The Secretary of the Navy lied to Congress when told the whopper that Soviet subs were "sighted off our coasts" - a spectacular allegation given the fresh memories of the Germans' U-Boat campaign in 1942, which slaughtered hundreds of vessels literally within sight of the shore. 
The Army, for its part, concocted the fantasy that the Red Army could mobilize "320 line divisions" in 30 days.
Pulling in the Reins
By the beginning of April, the war scare had gotten out of hand. The public was becoming genuinely frightened. Once the Marshall Plan had been enacted, Truman and Marshall tried to walk the horse back into the barn. The President at one point even declared that the USSR was a "friendly power."
But the services continued to beat the war drums, and Congress, then as now not wanting to appear "weak on defense," passed the draft and gave the Pentagon a 30 percent budget increase, with aircraft procurement increasing by 57 percent.
Genesis of the Cold War
Thus the short run goals of the war scare were met: increased defense spending (particularly on aviation), conscription, ERP, and improved political stature for the President.
But in the longer term, the results were baneful: When on May 10 and May 17 the Soviets tendered proposals for negotiating their differences with the United States in Europe, the United States rejected them. Kofsky believes that not only had the administration become locked by events into its anti-Soviet rhetoric, but that rejection of Soviet offers served the Truman-Clifford political strategy of both outmaneuvering Congressional Republicans and whipping dissident Henry Wallace Democrats into line.
After the rejection of its diplomatic overtures and facing U.S. advocacy of a West German state and a North Atlantic military alliance, the Soviets evidently believed they had nothing to lose by adopting a hard line. After having followed an inconsistent policy of announcing inspections of all traffic entering and leaving the Western sectors of Berlin, and then quietly canceling the orders, Stalin moved to blockade Berlin in June 1948.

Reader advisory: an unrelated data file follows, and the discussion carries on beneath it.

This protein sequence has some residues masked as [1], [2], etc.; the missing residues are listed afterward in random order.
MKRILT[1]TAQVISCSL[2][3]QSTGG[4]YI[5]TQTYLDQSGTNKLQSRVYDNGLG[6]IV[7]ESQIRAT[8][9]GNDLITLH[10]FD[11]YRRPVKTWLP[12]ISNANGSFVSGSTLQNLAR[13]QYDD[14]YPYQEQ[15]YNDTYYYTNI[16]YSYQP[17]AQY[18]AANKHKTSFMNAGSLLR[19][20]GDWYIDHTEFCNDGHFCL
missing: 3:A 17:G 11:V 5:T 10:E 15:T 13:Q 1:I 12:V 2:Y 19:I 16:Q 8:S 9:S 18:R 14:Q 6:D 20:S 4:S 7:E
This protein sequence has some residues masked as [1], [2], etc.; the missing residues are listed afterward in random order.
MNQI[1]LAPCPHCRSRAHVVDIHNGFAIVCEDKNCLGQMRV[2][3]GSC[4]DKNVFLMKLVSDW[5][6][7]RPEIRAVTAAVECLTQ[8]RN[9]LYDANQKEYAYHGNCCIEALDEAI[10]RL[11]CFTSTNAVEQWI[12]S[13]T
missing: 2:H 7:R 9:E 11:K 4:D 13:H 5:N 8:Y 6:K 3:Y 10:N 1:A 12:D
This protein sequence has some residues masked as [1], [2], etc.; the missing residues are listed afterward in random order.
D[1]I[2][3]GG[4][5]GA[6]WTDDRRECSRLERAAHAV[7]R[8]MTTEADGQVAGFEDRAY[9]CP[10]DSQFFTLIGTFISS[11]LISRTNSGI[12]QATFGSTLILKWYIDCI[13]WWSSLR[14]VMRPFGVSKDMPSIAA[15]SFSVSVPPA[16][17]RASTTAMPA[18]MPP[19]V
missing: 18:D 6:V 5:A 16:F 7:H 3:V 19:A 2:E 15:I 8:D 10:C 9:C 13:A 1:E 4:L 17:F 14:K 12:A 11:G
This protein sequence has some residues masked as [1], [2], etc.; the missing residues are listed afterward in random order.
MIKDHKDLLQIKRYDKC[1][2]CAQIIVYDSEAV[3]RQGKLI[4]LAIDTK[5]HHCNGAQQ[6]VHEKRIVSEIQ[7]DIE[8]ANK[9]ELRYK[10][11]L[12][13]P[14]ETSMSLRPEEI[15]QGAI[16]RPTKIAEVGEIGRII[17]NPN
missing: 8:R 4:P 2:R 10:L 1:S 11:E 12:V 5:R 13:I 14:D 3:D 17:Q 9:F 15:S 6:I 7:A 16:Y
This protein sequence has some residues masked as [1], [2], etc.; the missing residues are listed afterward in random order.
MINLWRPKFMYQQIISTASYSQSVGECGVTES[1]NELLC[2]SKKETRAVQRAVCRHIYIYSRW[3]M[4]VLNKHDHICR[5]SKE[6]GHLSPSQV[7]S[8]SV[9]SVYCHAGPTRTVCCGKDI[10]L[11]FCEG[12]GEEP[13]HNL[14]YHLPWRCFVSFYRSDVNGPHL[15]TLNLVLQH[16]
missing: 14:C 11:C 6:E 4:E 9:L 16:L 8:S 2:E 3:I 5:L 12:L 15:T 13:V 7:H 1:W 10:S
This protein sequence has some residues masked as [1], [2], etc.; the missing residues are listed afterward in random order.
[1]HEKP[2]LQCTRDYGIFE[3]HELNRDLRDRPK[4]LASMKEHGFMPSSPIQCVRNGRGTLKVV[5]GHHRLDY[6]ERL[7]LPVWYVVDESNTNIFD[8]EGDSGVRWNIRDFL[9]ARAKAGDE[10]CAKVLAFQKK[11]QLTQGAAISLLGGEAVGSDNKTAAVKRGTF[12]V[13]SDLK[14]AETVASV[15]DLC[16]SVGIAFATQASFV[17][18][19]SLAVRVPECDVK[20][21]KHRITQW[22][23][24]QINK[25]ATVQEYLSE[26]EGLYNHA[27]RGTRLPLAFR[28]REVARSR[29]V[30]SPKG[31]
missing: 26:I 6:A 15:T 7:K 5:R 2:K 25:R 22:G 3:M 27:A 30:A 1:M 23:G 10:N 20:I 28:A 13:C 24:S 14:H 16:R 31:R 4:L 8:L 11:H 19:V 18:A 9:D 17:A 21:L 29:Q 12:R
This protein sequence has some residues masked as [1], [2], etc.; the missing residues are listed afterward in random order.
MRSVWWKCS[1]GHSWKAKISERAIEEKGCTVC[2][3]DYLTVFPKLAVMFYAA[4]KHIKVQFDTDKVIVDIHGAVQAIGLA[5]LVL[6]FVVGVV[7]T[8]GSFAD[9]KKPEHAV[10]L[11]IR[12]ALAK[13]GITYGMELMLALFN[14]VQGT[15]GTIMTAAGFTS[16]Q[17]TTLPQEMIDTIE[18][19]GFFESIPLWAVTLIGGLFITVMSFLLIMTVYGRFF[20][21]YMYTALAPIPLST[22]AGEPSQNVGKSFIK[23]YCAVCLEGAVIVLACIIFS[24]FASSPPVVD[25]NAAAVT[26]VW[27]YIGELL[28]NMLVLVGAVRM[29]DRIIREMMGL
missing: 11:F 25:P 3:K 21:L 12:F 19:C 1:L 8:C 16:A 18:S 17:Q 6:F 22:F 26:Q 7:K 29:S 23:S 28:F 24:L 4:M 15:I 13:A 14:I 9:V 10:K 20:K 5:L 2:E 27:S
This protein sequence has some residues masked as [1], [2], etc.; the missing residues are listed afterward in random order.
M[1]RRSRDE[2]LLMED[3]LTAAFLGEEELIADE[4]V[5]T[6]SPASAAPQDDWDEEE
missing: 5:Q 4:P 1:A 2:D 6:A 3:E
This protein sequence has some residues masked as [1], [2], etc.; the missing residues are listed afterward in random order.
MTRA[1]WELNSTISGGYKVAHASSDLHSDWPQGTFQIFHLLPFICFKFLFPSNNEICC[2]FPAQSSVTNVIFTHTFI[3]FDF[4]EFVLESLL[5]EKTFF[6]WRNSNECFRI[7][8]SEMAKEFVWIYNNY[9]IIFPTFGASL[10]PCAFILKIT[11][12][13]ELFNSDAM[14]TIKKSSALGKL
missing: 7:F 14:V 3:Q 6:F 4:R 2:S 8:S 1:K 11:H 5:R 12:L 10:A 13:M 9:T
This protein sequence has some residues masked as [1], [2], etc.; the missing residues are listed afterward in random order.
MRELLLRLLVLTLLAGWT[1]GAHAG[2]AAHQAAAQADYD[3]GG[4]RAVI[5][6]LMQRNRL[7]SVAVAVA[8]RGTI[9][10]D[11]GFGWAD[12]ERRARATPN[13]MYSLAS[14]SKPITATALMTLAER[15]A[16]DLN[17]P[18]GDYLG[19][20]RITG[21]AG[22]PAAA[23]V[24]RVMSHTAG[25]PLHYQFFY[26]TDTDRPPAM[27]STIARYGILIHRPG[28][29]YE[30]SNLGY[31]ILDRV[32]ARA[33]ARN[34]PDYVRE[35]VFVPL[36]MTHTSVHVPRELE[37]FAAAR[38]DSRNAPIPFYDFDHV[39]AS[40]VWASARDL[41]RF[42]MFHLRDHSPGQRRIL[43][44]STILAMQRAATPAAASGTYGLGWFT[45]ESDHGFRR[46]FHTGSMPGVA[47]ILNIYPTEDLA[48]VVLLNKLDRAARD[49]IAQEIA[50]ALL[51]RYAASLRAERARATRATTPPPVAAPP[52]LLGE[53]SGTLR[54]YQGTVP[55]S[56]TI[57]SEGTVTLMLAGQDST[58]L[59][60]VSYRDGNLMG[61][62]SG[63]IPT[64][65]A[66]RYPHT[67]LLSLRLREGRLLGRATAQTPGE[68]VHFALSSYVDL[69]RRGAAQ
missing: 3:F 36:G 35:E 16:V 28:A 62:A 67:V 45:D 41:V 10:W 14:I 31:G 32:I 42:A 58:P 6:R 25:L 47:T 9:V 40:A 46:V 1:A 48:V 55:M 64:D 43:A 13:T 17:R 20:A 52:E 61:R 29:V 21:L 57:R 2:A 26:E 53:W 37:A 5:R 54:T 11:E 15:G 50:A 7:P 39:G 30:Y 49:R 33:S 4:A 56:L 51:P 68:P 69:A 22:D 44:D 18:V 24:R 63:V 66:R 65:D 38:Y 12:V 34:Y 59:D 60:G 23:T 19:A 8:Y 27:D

As Kofsky would have it, the war scare made virtually inevitable a cold war which for four decades bloated the military budget and paralyzed the cerebra of American officials.
But has Kofsky painted a true picture?
The Soviets' reaction to the war scare, it seems to me, is somewhat conjectural, despite the plausible sequence of events: correlation cannot be proved to be causation. The Soviet dictator's moves may have resulted from a different dynamic that remains to be discovered in the Russian State Archive. Likewise, there is no record of explicit decisions having been taken within the U.S. government to initiate a war scare - although it is hardly likely that experienced bureaucratic operators would have set such a policy down on paper.
Yet the preponderance of evidence suggests Kofsky is on to something.
He has painstakingly documented a deliberate ratcheting up of war scare rhetoric that is too abrupt to be happenstance, to convenient to be innocent, and conducted in defiance of intelligence estimates which officials were both cognizant of and agreed with. Finally, while superhawks like Forrestal were always crying wolf, the contemporary statements of players like Marshall and Clifford are so inconsistent with their professed views before and after the event that there is a powerful circumstantial case that the war scare was fabricated for political gain.
The Myth of the Wise Statesmen
Intentionally or not, one of the greatest services Kofsky performs in his granular search of the record of March 1948 is to debunk the myth of George C. Marshall. Two generations of gilding and varnishing by hagiographers have elevated Marshall to virtual godhood. But behind the pained expression and noble bearing, Marshall comes across - in his own words - as a duplicitous manipulator and cutthroat political operative. Since Marshall and his early postwar colleagues like Lucius Clay and Robert Lovett have been elevated to American secular sainthood second only to that of the generation of the Founders, his all-too human propensity for peddling snake oil suggests the historical record is in need of revision.
Likewise, the myth surrounding Give 'Em Hell Harry, the feisty regular guy who told it like it was. This comforting fairy tale must recede before a more definitive narrative: of an opportunist who denounced his Republican opponents (who were in general opposed to increased military spending and the draft) as "fascists," and who smeared those in his own party who favored a negotiated settlement in Europe as Communist sympathizers. The run-up to the election of 1948, which has loomed so large in political lore, must yield to a more prosaic explanation: Truman and his advisors deliberately stirred up a war scare to improve their election chances. Those who believe that statement to be libelous should re-read Clark Clifford's statement quoted above.